On 4 March, the Supreme Court of India ruled that the ban imposed by the country’s central bank, the Reserve Bank of India [RBI], on banks working with cryptocurrency service providers was “unconstitutional.” This brought to an end the nearly two-year-long debacle encapsulated under the banner #IndiaWantsCrypto, spearheaded by prominent Indians of the crypto-industry.
The extent of this institutional animosity towards cryptocurrencies ran so deep that a draft bill was tabled in the Indian parliament, one calling for a 10-year prison sentence for those who “mine, generate, hold, sell, transfer, dispose of, issue or deal in cryptocurrencies.”
While cryptocurrency trading in India was never deemed “illegal,” to leverage a digital assets-centric company without banking support was an arduous process. During the banking ban, many exchanges shut-up shop including Koinex, Zebpay, Coindelta, CoinRecoil, and Coinome.
Businesses were not the only targets. Individual account holders of top Indian banks like Citibank India, Kotak Mahindra, and HDFC received circulars stating that such virtual currencies carry “financial, operational, legal, customer protection and security-related risks.” Going a step further, some banks have even discontinued the debit and credit cards of customers engaging in crypto-related activities.
OK I understand about credit card it's not my money but how can you stop me from using my debit card to buy crypto. We can sense the insecurities bank are facing now. MY CHOICE MY MONEY #hdfc #bitcoin #Crypto pic.twitter.com/okNK8Lz8Mx
— Aaqib Kitab (@aaqibkitab) March 13, 2018
While exchanges pulled down their shutters and traders panicked, legal authorities provided no clarity on the legality of digital assets as the banking ban continued. With no recourse available, Indian cryptocurrency enthusiasts looked elsewhere to trade Bitcoin and other cryptocurrencies.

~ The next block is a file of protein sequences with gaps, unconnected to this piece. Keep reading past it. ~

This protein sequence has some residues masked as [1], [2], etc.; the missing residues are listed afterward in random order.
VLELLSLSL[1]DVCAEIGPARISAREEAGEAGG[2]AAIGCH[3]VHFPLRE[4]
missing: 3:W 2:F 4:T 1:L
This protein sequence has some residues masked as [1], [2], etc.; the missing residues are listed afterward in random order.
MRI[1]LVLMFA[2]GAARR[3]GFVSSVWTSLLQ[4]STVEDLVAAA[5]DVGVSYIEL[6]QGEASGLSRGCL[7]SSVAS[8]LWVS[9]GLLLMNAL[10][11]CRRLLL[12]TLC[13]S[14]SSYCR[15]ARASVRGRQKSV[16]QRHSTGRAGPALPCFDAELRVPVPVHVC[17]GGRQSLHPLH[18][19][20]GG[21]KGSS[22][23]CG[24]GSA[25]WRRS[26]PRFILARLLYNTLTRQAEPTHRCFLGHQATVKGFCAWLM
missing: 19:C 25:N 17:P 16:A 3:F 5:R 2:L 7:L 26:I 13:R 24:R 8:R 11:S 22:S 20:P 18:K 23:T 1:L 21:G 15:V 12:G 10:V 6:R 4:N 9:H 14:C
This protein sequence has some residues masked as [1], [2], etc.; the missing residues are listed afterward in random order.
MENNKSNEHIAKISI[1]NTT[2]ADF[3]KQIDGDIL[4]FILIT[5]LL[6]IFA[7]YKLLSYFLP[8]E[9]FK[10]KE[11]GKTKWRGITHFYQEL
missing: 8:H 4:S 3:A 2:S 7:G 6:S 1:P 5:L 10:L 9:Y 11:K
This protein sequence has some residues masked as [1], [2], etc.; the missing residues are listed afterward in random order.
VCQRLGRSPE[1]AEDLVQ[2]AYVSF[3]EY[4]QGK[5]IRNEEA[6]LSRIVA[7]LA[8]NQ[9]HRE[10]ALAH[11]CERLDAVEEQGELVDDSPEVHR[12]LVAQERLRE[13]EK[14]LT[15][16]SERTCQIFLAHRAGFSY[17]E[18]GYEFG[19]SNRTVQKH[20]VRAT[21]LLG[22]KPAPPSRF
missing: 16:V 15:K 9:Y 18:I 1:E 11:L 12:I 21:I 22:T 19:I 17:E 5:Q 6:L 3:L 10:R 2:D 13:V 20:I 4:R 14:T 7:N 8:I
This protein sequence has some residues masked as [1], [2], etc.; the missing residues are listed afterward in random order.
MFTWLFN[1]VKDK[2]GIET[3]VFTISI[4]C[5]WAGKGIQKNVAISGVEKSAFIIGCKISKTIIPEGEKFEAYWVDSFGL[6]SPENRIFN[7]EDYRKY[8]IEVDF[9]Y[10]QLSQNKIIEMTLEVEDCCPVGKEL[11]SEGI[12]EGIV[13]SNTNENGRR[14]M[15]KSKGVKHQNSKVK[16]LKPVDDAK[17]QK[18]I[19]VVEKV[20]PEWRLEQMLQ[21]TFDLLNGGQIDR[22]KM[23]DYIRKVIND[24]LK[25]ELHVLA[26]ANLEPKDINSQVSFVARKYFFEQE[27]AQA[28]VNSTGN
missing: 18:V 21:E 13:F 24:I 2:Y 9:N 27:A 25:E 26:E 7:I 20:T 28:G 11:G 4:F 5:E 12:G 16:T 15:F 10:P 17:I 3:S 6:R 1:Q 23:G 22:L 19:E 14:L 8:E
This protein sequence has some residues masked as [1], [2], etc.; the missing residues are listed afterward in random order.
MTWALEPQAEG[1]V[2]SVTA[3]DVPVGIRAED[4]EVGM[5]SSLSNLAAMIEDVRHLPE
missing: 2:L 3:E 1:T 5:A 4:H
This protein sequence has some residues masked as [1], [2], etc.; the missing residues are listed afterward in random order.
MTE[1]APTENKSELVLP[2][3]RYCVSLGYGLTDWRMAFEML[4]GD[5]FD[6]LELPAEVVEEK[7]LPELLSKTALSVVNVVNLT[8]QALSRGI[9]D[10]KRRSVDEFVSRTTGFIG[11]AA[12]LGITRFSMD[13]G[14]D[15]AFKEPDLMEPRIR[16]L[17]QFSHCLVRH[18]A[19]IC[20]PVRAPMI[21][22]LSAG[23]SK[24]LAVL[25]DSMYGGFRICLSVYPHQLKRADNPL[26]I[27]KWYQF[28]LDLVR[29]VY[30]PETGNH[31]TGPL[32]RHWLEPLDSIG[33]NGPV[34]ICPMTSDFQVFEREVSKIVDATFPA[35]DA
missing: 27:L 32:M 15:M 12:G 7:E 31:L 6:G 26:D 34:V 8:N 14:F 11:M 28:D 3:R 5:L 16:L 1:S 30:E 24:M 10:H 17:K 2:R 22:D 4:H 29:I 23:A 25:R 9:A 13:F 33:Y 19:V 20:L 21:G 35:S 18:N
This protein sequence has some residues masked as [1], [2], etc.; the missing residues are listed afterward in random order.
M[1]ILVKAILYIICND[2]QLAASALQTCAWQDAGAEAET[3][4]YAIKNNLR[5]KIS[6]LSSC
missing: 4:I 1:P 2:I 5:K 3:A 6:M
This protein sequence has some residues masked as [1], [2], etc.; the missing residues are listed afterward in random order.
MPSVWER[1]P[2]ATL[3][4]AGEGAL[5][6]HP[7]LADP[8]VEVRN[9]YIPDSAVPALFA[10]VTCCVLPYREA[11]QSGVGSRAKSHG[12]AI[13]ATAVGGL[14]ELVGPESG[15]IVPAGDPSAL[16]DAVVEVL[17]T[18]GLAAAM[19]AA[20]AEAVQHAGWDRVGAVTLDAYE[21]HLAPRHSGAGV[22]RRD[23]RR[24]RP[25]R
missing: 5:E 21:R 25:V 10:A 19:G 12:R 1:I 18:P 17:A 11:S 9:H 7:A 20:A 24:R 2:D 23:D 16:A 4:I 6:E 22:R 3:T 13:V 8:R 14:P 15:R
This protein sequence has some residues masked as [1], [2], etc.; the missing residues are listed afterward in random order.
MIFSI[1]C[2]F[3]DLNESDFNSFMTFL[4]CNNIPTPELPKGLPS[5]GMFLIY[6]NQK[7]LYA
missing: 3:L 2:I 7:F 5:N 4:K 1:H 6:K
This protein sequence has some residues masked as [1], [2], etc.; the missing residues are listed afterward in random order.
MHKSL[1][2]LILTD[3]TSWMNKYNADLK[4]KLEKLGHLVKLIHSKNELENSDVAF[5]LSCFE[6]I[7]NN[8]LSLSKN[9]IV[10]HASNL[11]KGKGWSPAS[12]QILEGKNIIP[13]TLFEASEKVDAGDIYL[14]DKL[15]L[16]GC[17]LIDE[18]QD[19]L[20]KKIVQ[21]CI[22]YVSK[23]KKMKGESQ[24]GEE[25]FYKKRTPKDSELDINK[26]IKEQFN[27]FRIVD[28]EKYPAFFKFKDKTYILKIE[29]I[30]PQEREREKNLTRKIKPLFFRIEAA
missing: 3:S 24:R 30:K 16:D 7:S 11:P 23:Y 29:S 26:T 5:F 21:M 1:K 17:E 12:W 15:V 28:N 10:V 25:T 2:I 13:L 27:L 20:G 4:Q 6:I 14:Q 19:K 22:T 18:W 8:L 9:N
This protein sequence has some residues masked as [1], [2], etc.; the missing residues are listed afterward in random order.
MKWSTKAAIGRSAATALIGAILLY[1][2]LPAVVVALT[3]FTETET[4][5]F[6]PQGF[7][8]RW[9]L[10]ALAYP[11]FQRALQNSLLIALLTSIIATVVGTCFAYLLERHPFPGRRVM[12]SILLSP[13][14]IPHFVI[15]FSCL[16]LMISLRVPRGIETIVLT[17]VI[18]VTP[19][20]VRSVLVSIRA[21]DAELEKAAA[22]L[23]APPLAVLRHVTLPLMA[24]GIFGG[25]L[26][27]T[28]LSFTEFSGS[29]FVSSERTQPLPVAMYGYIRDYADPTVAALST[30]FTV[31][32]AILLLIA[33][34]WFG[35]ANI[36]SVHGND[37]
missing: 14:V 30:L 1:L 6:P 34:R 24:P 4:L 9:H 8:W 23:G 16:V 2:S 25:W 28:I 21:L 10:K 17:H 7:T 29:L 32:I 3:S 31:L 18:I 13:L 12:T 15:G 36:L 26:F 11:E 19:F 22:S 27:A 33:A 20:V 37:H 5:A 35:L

P2P platforms have seen a tremendous increase in their trading volume amid uncertain times. Paxful, a global P2P exchange has, since mid-2019, witnessed a massive increase in its weekly volume in terms of Indian rupees [INR], almost moving in parallel with the long drawn-out legal dispute.
In December 2019, as the price of Bitcoin was around $7,400 [INR 530,000], the volume spiked to a high of $1.008 million [INR 72.28 million], breaking the million-dollar mark for the first time.
The weeks following 22 January’s legal episode, one that once again revealed no consensus, Bitcoin broke the $10,000 mark and the P2P volume swelled to its highest point ever, recording trading at $1.08 million [INR 77.69 million].
In 2020 alone, P2P volumes, on a weekly average were $870,000 [INR 62.6 million]. During the period of the banking ban [July 2018 to March 2020], the average weekly volume was $317,000 [INR 22.84 million].
India is by no means the only casualty of institutional uncertainty. While central bank panic at the prospect of decentralized currency led to an increase in the P2P volume of Bitcoin in India, other countries saw crises in other government entities fuel their own domestic market.
Several South American countries like Argentina, Venezuela, and Chile saw massive volumes for the better part of 2019, owing to economic breakdown. Argentina in August saw its stock market index and currency drop massively, following a surprise presidential election. A few months later, its central bank banned the purchase of Bitcoin using credit cards. All this and more, saw Bitcoin trade at a premium in Argentina, with the P2P volume surging.